Catalogue


The wars of Reconstruction : the brief, violent history of America's most progressive era /
Douglas R. Egerton.
edition
1st U.S. edition.
imprint
New York : Bloomsbury, 2014, c2014.
description
438 p. : ill. ; 24 cm.
ISBN
160819566X (alk. paper), 9781608195664 (alk. paper)
format(s)
Book
Holdings
More Details
imprint
New York : Bloomsbury, 2014, c2014.
isbn
160819566X (alk. paper)
9781608195664 (alk. paper)
contents note
Prologue: Robert Vesey's Charleston -- "An eagle on his button": Black men fight for the union -- "To forget and forgive old scores": war's end, activism's beginning -- "All de land belongs to de yankees now": the Freedmen's Bureau -- "The Lord has sent us books and teachers": missionaries and community formation -- "We will remember our friends, and will not forget our enemies": black codes and black conventions -- "Andrew Johnson is but one man": the Progressive Alliance coalesces -- "We knows that much better than you do": voting rights and political service -- "An absolute massacre": white violence and the end of Reconstruction in the South -- "We shall be recognized as men": the Reconstruction Era in memory -- Epilogue: the spirit of freedom monument.
catalogue key
9226778
 
Includes bibliographical references (p. 363-420) and index.
A Look Inside
Reviews
Review Quotes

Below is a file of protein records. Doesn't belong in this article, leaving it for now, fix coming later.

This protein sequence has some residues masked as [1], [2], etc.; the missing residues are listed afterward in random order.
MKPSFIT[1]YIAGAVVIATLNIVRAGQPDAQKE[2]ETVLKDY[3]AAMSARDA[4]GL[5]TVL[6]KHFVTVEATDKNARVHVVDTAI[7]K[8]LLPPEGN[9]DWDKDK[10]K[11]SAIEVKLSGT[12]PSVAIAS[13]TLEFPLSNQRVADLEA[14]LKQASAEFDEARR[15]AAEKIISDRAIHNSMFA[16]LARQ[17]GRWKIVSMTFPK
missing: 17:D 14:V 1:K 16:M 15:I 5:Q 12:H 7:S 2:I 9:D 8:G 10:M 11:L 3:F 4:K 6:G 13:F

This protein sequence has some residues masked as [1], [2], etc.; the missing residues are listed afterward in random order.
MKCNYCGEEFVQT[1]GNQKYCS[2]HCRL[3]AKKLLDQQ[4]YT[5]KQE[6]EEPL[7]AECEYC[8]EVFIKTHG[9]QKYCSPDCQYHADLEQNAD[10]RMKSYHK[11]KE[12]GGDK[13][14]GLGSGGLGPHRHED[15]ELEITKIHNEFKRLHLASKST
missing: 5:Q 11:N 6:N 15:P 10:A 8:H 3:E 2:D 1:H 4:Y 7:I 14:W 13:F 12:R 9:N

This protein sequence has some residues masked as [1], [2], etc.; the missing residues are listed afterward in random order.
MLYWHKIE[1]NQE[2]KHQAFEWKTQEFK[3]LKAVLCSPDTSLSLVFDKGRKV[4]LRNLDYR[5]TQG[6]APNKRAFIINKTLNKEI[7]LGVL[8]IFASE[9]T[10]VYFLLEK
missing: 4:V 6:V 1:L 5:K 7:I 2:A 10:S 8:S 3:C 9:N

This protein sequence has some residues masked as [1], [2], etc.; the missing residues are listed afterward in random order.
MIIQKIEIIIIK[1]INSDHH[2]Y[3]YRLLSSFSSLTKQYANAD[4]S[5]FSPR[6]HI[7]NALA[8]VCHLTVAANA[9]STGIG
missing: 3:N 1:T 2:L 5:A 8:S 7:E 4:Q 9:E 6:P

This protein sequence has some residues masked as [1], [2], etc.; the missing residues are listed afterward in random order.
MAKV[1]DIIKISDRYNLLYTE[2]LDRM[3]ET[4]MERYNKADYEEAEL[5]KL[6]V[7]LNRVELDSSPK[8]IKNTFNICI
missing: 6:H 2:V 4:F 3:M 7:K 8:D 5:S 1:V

A lively, expertly rendered narrative of politics as a prelude to war.
Fascinating account of the bizarre and explosive election of 1860
Thanks to Egerton's insight into 19th-century political strategy and skullduggery, the graceful Year of Meteors reads like a fresh insider-informed exposé of a modern presidential election instead of an exposé of a race that took place when Maine had more residents than California....
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Summaries
Main Description
By 1870, just five years after Confederate surrender and thirteen years after the Dred Scott decision ruled blacks ineligible for citizenship, Congressional action had ended slavery and given the vote to black men. That same year, Hiram Revels and Joseph Hayne Rainey became the first African-American U.S. senator and congressman respectively. In South Carolina, only twenty years after the death of arch-secessionist John C. Calhoun, a black man, Jasper J. Wright, took a seat on the states Supreme Court. Not even the most optimistic abolitionists had thought such milestones would occur in their lifetimes. The brief years of Reconstruction marked the United States most progressive moment prior to the civil rights movement. Previous histories of Reconstruction have focused on Washington politics. But in this sweeping, prodigiously researched narrative, Douglas Egerton brings a much bigger, even more dramatic story into view, exploring state and local politics and tracing the struggles of some fifteen hundred African-American officeholders, in both the North and South, who fought entrenched white resistance. Tragically, their movement was met by ruthless violence--not just riotous mobs, but also targeted assassination. With stark evidence, Egerton shows that Reconstruction, often cast as a "failure" or a doomed experiment, was rolled back by murderous force." The Wars of Reconstruction" is a major and provocative contribution to American history.